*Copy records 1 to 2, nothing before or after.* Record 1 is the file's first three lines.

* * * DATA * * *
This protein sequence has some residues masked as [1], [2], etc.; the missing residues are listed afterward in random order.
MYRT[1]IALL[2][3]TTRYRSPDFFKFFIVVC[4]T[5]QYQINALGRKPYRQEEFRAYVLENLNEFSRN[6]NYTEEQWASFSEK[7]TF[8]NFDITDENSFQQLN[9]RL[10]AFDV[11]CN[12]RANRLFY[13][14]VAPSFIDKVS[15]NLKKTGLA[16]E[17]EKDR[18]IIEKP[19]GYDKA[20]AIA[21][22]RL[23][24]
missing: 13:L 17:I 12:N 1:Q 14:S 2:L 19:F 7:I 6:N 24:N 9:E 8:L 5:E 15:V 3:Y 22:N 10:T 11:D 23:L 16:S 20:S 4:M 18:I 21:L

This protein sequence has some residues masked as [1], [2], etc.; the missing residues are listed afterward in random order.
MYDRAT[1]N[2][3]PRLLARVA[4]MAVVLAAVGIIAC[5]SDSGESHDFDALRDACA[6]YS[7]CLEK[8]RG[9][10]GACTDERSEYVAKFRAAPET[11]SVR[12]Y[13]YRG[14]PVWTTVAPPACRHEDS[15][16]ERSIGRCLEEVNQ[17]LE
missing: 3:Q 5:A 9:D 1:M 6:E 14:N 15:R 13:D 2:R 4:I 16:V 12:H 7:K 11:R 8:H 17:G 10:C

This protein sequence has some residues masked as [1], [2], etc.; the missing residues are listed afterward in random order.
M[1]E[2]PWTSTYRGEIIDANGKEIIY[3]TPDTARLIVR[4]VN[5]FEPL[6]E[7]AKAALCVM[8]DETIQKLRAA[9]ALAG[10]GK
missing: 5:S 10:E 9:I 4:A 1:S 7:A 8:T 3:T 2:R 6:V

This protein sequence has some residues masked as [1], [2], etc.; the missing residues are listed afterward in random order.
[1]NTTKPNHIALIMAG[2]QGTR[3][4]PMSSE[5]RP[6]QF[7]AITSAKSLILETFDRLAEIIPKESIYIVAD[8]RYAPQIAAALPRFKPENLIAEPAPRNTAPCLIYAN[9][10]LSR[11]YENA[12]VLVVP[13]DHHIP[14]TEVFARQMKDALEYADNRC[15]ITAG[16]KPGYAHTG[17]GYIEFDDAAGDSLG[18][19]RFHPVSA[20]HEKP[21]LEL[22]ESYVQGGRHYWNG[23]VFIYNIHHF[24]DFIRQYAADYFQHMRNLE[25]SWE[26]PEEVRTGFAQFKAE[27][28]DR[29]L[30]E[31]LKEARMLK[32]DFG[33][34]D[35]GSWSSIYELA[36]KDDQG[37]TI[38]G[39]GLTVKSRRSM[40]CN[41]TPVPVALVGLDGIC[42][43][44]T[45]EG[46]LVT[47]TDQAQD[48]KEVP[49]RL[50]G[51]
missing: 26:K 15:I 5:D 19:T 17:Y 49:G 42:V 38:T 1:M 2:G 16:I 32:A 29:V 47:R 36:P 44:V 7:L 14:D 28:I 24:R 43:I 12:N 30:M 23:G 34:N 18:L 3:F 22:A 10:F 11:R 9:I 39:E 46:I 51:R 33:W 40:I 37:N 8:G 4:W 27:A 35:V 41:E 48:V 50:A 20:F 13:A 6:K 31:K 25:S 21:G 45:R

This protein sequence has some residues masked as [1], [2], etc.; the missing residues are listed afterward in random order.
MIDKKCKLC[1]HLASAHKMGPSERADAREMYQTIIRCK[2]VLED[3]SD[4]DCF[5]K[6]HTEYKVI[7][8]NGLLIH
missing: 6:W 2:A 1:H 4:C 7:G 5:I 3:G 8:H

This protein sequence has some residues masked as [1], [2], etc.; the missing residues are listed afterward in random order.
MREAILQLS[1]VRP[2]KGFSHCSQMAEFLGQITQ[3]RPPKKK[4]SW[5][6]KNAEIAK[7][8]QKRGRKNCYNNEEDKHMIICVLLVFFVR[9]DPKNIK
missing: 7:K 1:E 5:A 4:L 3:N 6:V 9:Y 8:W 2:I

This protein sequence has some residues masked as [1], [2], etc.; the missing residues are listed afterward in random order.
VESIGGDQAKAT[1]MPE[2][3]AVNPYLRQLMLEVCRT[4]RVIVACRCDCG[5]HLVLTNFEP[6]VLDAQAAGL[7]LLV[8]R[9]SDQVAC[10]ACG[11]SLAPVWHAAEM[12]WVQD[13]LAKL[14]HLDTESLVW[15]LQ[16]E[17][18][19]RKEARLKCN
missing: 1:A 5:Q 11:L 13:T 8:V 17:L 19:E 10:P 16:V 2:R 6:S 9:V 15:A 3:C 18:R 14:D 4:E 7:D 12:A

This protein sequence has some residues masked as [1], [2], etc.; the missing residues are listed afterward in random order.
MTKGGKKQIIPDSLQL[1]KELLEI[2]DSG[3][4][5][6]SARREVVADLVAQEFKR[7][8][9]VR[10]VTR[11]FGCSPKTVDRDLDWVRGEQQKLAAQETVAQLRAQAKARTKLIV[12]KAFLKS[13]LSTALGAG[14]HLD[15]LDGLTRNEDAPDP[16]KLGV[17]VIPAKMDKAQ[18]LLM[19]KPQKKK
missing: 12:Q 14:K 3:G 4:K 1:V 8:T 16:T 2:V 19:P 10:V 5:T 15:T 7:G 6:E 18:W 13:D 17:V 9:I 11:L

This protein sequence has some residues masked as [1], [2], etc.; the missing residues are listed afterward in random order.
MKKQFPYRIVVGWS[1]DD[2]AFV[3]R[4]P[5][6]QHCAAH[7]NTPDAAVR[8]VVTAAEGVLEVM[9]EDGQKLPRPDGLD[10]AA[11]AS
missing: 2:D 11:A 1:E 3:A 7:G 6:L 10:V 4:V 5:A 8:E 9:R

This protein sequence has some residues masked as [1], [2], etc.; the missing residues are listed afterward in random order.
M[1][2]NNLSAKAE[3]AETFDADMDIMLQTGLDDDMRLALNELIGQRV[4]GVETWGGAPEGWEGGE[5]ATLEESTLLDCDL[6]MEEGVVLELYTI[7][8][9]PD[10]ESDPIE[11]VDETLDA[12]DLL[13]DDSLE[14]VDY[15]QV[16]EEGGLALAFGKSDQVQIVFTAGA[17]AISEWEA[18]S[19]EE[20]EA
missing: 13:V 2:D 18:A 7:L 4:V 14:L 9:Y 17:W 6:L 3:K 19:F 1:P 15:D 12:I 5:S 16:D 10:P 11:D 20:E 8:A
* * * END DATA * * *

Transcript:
This protein sequence has some residues masked as [1], [2], etc.; the missing residues are listed afterward in random order.
MYRT[1]IALL[2][3]TTRYRSPDFFKFFIVVC[4]T[5]QYQINALGRKPYRQEEFRAYVLENLNEFSRN[6]NYTEEQWASFSEK[7]TF[8]NFDITDENSFQQLN[9]RL[10]AFDV[11]CN[12]RANRLFY[13][14]VAPSFIDKVS[15]NLKKTGLA[16]E[17]EKDR[18]IIEKP[19]GYDKA[20]AIA[21][22]RL[23][24]
missing: 13:L 17:I 12:N 1:Q 14:S 2:L 19:F 7:I 6:N 24:N 9:E 8:L 5:E 15:V 3:Y 22:N 10:T 11:D 23:L 16:S 20:S 4:M 18:I 21:L

This protein sequence has some residues masked as [1], [2], etc.; the missing residues are listed afterward in random order.
MYDRAT[1]N[2][3]PRLLARVA[4]MAVVLAAVGIIAC[5]SDSGESHDFDALRDACA[6]YS[7]CLEK[8]RG[9][10]GACTDERSEYVAKFRAAPET[11]SVR[12]Y[13]YRG[14]PVWTTVAPPACRHEDS[15][16]ERSIGRCLEEVNQ[17]LE
missing: 3:Q 5:A 9:D 1:M 6:E 14:N 15:R 13:D 2:R 4:I 16:V 12:H 7:K 11:R 8:H 17:G 10:C